A monthly gauge of U.S. consumer sentiment fell in May as a gloomy view on income growth clouded an otherwise positive economic outlook, a survey released on Friday showed.
The Thomson Reuters/University of Michigan's preliminary May reading on the overall index on consumer sentiment came in at 81.8, down from 84.1 the month before.
It was also below the expectation of 84.5 among economists polled by Reuters.
"The main concern behind the small May loss involved dispiriting trends in wages," survey director Richard Curtin said in a statement, as the median gain in household income for the next year was seen below inflation expectations.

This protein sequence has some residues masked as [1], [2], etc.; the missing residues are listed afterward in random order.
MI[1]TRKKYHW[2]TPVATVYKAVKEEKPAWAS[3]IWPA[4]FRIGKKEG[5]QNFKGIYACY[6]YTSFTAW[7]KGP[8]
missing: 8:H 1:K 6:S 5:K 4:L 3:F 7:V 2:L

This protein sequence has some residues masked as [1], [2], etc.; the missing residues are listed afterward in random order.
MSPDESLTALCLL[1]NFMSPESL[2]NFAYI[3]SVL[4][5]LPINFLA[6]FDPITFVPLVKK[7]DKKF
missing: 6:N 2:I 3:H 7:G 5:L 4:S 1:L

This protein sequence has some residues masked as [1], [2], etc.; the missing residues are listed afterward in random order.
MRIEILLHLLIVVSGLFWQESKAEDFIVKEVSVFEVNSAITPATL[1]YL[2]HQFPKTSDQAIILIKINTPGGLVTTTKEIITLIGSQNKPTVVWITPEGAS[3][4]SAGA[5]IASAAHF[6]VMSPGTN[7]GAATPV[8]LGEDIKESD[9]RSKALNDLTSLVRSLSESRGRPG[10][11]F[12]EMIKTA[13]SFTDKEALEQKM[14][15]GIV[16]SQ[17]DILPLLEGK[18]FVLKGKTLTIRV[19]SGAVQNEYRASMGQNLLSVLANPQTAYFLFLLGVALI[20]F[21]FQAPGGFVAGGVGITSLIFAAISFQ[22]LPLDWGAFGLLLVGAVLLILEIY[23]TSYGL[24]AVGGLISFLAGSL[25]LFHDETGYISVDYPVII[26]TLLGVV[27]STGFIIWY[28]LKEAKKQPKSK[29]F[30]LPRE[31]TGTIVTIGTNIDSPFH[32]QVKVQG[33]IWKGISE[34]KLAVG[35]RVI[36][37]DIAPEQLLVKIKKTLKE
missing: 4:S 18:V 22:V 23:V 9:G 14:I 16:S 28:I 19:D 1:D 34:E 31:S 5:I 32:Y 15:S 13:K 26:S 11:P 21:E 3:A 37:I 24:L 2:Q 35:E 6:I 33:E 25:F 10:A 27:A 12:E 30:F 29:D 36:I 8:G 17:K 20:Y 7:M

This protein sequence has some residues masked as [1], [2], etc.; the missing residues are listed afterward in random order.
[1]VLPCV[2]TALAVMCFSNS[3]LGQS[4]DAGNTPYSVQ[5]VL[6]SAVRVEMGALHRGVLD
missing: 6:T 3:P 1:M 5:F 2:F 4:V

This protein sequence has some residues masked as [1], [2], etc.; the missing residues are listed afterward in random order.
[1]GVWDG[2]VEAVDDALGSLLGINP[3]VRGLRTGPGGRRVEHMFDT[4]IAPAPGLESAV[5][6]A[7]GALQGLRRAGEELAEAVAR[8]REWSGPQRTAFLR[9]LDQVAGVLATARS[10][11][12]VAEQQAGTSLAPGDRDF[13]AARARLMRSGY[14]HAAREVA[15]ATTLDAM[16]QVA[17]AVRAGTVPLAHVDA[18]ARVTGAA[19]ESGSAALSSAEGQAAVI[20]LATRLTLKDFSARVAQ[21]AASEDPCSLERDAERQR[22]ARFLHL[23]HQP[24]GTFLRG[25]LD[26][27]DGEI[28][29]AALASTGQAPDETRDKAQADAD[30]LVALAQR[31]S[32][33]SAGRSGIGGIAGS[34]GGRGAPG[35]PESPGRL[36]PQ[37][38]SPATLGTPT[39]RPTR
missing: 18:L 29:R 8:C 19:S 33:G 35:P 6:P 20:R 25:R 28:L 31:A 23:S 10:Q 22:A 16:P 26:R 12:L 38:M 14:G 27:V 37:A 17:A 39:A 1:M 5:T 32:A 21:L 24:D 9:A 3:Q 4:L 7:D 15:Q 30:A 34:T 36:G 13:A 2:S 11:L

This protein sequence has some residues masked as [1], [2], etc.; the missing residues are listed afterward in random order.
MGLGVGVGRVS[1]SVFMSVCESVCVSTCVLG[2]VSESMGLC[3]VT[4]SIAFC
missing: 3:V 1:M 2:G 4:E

However, Curtin said, "consumers judged the current state of the economy at the most favorable levels in ten years."
Some 58 percent of consumers reported that the economy had improved, up from 49 percent in April. The May proportion matched two readings from 2013 as the highest going back to 2004.
The survey's barometer of current economic conditions fell to 95.1 from 98.7 and below a forecast of 99.0.
The gauge of consumer expectations slipped to 73.2 from 74.7 and fell short of an expected 75.0.
The survey's one-year inflation expectation remained unchanged from last month at 3.2 percent, while the survey's five-to-10-year inflation outlook dipped to 2.8 percent from 2.9 percent.